Photo 1. Pit Boss
Everyone dislikes parasites. They are unpleasant, unwelcome, they suck our blood and they spread disease. What many people don’t know is that those annoying pests, ticks, spread a deadly disease to our furry best friends, known as tick fever.
There are several diseases, commonly called ‘tick fever’, spread by ticks, but the two most common in Belize are Canine Erlichiosis and Canine Anaplasmosis. Big words for serious diseases that come from something as tiny as at tick.
Pit Boss was the name given to a very sad and sick young pit bull, who like many of his breed had been bought by irresponsible owners who cared little for him. When a local businesswoman found Pit Boss, he was a walking skeleton – every bone showing through his skin, his dark eyes bulging from his head, pleading for help. When he was taken to SAGA his life hung by a fragile thread. He had no energy left and was bleeding heavily from the nose. The SAGA staff team worked tirelessly for three weeks, giving him top notch veterinary care, special medication and plenty of love.
Sadly, that thread finally snapped and Pit Boss’s life came to a tragic end. Not only did he have two types of tick fever, but he also had heartworms – another disease spread by parasites (mosquitoes) that is easily preventable. Pit Boss’s owners had neglected him for so long that his kidneys were too badly affected and he was never able to recover the strength he needed to survive. Another heartbreak for SAGA - but of course, for every sad ending, there are more happy endings.
Rex was found abandoned, wandering the streets of San Pedro and picked up by the SAGA animal welfare team. These are dedicated volunteers who collect stray, abandoned, neglected and abused dogs for SAGA Humane Society to make sure that they get a second chance. Rex also had tick fever and heartworm, but the good news is that SAGA got him before he lost his fight with the diseases.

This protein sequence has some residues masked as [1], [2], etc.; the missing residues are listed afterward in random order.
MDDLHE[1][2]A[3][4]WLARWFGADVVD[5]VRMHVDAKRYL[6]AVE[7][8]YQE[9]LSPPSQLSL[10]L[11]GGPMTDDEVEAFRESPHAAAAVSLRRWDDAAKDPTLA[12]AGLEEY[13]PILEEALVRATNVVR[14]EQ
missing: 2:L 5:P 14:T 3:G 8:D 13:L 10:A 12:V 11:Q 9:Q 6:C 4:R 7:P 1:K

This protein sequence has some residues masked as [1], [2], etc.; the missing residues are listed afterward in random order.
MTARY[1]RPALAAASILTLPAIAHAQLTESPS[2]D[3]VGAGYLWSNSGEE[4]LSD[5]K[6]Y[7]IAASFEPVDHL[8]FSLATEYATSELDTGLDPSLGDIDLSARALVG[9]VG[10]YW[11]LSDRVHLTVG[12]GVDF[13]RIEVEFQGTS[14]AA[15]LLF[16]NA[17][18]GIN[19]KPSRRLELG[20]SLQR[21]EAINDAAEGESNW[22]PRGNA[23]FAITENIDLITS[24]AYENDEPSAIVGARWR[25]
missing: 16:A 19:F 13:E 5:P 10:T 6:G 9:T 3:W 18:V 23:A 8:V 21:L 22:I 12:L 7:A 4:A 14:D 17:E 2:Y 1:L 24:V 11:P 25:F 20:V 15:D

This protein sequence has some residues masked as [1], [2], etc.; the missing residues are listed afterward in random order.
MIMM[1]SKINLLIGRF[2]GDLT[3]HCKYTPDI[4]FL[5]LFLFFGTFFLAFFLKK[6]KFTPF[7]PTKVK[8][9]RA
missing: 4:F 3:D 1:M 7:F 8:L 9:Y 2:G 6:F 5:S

Rex wasn’t a big strong looking dog – in fact he was the total opposite, but looks can be deceiving. After 6 weeks of intensive treatment he was improving, beating the sickness a day at a time. A lovely family came into SAGA and fell in love with Rex’s sweet personality and gentle nature. They were more than happy to agree to continue with his treatment and while it will still be a few more months before he is fit and healthy, there is no better place for him to recover than in the care of a permanent and loving home with people who love him dearly.
Tick fever can be treated easily and inexpensively if it is caught early, but the symptoms can be confusing. They can include a lack of appetite, fever, nosebleeds, runny eyes and nose, weight loss, depression, eye problems, bleeding through the skin and bruising, vomiting, diarrhea, joint pain and lameness, stiffness of the neck and seizures. Any of these symptoms can be a sign that your dog has tick fever. Some dogs have tick fever and show no symptoms at all and then can suddenly become very sick. The only way to know for sure if your pet has tick fever is with a special test.
Dogs cannot catch tick fever from other dogs and people cannot catch tick fever from dogs either. But – people can catch the human type of tick fever from ticks. So, remember that ticks are not only ‘ick’ but they are dangerous too.
Ticks live in long grass so keep your grass cut and keep your pets away from areas with long grass. Use good quality tick prevention treatments such as Preventic collars, Frontline and Promeris –available from SAGA or Pampered Paws. Check your pets every day for ticks and parasites. If you find that your dog has even one tick it is better to be safe than sorry. Talk to the SAGA vet. Don’t let your best friend end up like Pit Boss.
If you’d like to find out more about protecting your pet from tick fever or if you are worried that your pet is showing any of the symptoms of tick fever, even if you haven’t seen a tick, please contact SAGA on 226 3266 – before it’s too late!
The SAGA Humane Society:
Coconut Drive, San Pedro, Ambergris Caye, Belize
Tel: +501 226 3266
Email: [email protected]
Photo 2. Rex and his new owners